|Publication number||US4817123 A|
|Application number||US 06/898,762|
|Publication date||Mar 28, 1989|
|Filing date||Aug 14, 1986|
|Priority date||Sep 21, 1984|
|Publication number||06898762, 898762, US 4817123 A, US 4817123A, US-A-4817123, US4817123 A, US4817123A|
|Inventors||Richard A. Sones, Mike M. Tesic|
|Original Assignee||Picker International|
|Export Citation||BiBTeX, EndNote, RefMan|
|Patent Citations (23), Non-Patent Citations (2), Referenced by (135), Classifications (11), Legal Events (3)|
|External Links: USPTO, USPTO Assignment, Espacenet|
This application is a continuation of application Ser. No. 653,955, filed Sept. 21, 1984, now abandoned, which corresponds to European patent application Ser. No. EPNO. 0115125-A1 published on Aug. 8, 1984.
This invention relates to the field of medical diagnostic imaging and more particularly to a digital radiography system having improved detector resolution. This invention deals with a detector geometry and shift-and-add imaging circuitry for realizing such improved resolution.
Radiography is a long known medical diagnostic imaging technique.
In a conventional radiography system, an X-ray source is actuated to direct a divergent area beam of X-rays through a patient. A cassette containing an X-ray sensitive phosphor screen and light and X-ray sensitive film is positioned in the X-ray path on the side of the patient opposite the source. X-radiation passing through the patient's body is attenuated to produce a shadow image of a portion of the patient through which the X-rays pass.
More recently, digital radiographic techniques and systems have been developed. In digital radiography, the source directs X-radiation through a patient's body to a detector assembly located in the beam path beyond the patient. The detector produces electrical signals defining the radiation pattern emergent from the patient. These signals are then processed to yield a visual display of the image.
The detector assembly includes an elongated array of individual discrete detector elements. Each detector element responds to incident X-radiation to produce an analog electrical charge signal indicative of such radiation. These analog electrical signals represent the radiation pattern or image emergent from the patient's body and incident on the detector array.
The analog signals are sampled and processed by imaging circuitry, primarily to improve their signal to noise ratio, and are subsequently digitized.
The digital signals are fed to a digital data processing unit (DPU). The data processing unit records and/or processes and enhances the digital data.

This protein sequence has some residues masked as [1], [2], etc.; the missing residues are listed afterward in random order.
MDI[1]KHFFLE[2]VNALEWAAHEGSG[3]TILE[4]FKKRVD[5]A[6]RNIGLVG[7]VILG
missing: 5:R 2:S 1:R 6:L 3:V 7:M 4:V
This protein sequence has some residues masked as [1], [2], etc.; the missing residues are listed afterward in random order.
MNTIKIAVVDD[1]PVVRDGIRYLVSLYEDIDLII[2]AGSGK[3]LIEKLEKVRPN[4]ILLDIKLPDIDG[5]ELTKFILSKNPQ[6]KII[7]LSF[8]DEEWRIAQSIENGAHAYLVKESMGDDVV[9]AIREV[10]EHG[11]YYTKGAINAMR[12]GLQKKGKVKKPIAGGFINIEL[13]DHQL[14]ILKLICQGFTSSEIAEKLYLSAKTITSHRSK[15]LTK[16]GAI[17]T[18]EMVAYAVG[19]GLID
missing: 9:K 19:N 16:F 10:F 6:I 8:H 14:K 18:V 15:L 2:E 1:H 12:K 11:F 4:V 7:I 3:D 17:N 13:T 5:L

A display unit responds to appropriate digital data representing the image to convert the digital information back into analog form and to produce a visual display of the patient's internal body structure derived from the acquired image pattern of radiation.
The display unit can be coupled directly to the digital data processing unit for substantially real time imaging, or can be fed stored digital data from digital storage means such as tapes or disks representing patient images produced from earlier studies.
Digital radiography includes techniques in which a thin spread beam of X-radiation is used. In practice of this technique, often called "scan (or slit) projection radiography" (SPR), the spread beam is scanned across the patient, or the patient is movably interposed between the spread beam X-ray source and the detector assembly, the detector being maintained in continuous alignment with the beam. The relative movement effected between the source-detector arrangement and the patient's body scans a large portion of the body.
Discrete element detectors have been proposed comprising a single line of detector elements. Other proposals have included rectangular detector arrays of square detector elements.
Details of certain aspects of digital radiography systems such as described here are set forth in the following publications, hereby expressely incorporated by reference: Mattson, R. A., et al, "Design and Physical Characteristics of a Digital Chest Unit", S.P.I.E. Volume 314, Digital Radiography (1981).
Arnold, B. A. et al "Digital Radiography: An Overview" Proc. of S.P.I.E. Volume 273, March 1981;
Kruger, R. A. et al "A Digital Video Image Processor for Real Time X-Ray Subtraction Imaging" Optical Engineering Volume 17, No. 6 (1978);
U.S. patent application Ser. No. 444,605, filed Nov. 26, 1982 by Gary L. Barnes and entitled "Split Energy Level Radiation Detection";
U.S. patent application No. 542,384, filed Oct. 17, 1983 by Mattson, et al entitled "Improving Signal Characteristics in Digital Scan Projection Radiography".
An alternate proposal to the detector element array described above is a detector array consisting of two side by side vertical columns of square detector elements. One of the columns, however, is slightly vertically displaced, or offset, with respect to the other by a distance equal to one half the height of a single detector element. Such a configuration is described in the above incorporated application by Barnes.
It has also been proposed, where the detector array comprises a rectangular array of square detector elements, to improve the signal to noise ratio of the information developed by the detector, by the use of time delay and integrate (TDI) circuitry. An embodiment of such a proposed system is described in U.S. Pat. No. 4,383,327, issued May 10, 1983 to Kruger, which is hereby incorporated by reference. Such proposed TDI systems employ sampling at regular intervals of detector motion, and motion-synchronous shifting and adding of individual detector-produced analog charge signals. In such systems, the TDI circuitry can be integral with the detector elements.